Regardless of whether Obama chooses Clinton, or even McCain, to serve in his Cabinet, it is apparent that Goodwin’s book has not only significantly influenced Obama’s thinking about how he wants to run his administration, but also defined a prominent lens through which the press–and consequently the public–will interpret and understand his presidency. Obviously Lincoln deserves much of the credit for inspiring the president-elect, but Goodwin’s contributions as an historian should not be overlooked. The facts regarding the members of Lincoln’s cabinet have long been known, but probably would have made little impact in 2008 without Goodwin’s book. It took a talented historian to, in the phrase of Studs Terkel, “make them sing.” Goodwin, in choosing to write a book on this particular topic, constructing a framework that highlights certain aspects of Lincoln’s decision-making over others, and presenting that interpretation to the public in a compelling fashion, has done us all a great service by showing just how relevant history, and historians, can be.

8 Thoughts on this Post

  1. What an amazing world it would be if historians had some influence on American politics. It should motivate us that much more to find significance for our work.

    Thank you too for discussing the reason for studying history. I latched on to Santayana’s quote in undergrad, but have found it increasingly unsatisfactory over the course of grad school.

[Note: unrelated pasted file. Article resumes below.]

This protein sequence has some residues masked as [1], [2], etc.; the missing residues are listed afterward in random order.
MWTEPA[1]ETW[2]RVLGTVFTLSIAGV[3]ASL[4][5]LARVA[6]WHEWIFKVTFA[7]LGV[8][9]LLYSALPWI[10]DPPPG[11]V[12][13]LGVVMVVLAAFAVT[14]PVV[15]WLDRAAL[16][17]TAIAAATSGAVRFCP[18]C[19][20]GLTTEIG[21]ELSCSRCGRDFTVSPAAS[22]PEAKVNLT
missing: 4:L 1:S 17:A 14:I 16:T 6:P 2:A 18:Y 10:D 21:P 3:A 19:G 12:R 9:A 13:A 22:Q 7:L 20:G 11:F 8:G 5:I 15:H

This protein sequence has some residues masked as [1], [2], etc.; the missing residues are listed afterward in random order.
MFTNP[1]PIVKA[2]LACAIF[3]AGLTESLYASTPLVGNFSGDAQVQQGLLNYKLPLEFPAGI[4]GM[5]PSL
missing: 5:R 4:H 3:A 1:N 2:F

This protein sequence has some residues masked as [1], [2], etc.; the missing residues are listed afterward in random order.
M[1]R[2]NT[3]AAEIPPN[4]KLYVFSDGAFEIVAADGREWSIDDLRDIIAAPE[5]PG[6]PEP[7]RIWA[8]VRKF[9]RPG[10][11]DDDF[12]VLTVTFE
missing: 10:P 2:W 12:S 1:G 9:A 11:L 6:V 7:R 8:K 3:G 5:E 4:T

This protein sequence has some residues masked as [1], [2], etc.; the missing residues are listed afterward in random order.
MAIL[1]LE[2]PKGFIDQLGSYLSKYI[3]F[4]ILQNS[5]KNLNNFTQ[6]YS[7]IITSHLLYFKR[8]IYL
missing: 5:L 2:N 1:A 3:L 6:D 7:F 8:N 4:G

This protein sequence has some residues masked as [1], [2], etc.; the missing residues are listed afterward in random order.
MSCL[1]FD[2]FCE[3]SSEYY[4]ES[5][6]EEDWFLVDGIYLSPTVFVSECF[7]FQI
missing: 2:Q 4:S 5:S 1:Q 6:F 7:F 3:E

In addition to the reasons you mention, it is also unhelpful because of how partisan it can become. What lessons exactly do we learn? That any despot is a potential Hitler who we need to confront immediately with large military invasion (WWII)? Or that war is most particularly a failure of diplomacy (WWI)?

    It is so much more helpful to study these wars (just for example) as a necessary means to understand current political discourse around going to war. Suddenly, the fear stimulated around Hussein makes more sense.

  2. Over the weekened I reread Robert Kennedy’s succinct recounting the Cuban Missile Crisis, Thirteen Days (1968, written late in 1967). I’ve been reading a lot of long books recently and wanted something quick, dirty, and relevant to add to my “Books Read” list for the year (yes, I’m anal and productive like that). I’m in the middle of a close rereading of Lawrence Cremin’s 684-page monstrosity, American Education: The Metropolitan Experience, and needed a break!

    Anyway, I’ve heard the Thirteen Days story many times, most recently (and frequently) via viewings of Fog of War in my post-CW U.S. History courses. But in RFK’s retelling I was struck by his (and JFK’s) references to Barbara Tuchman’s Guns of August. That book’s recounting of the confusion, ignorance, and poor-decision making that led to WWI had profound influence on both Kennedys as they sat in meetings during the Cuban Missile Crisis.

    Like Harry S Truman before him, JFK, according to his brother, didn’t just read history, he learned the lessons it has to offer. History had important implications to them FOR THE PRESENT. And that’s what we historians, in my opinion, must always do to keep our profession relevant: remind readers and students that our work helps others to understand how we got to today. Of course all caveats do apply (drug-company fast-reading follows): the present is unique, historical events parallel the present imperfectly, circumstances change, the players are different/unique, etc.

    But history, if used cautiously—as with RFK and JFK—does apply. It is useful not just in a Santayana-esque way. I’m sure that the Kennedys didn’t see WWI as a one-for-one with with the Cuban Missile Crisis. – TL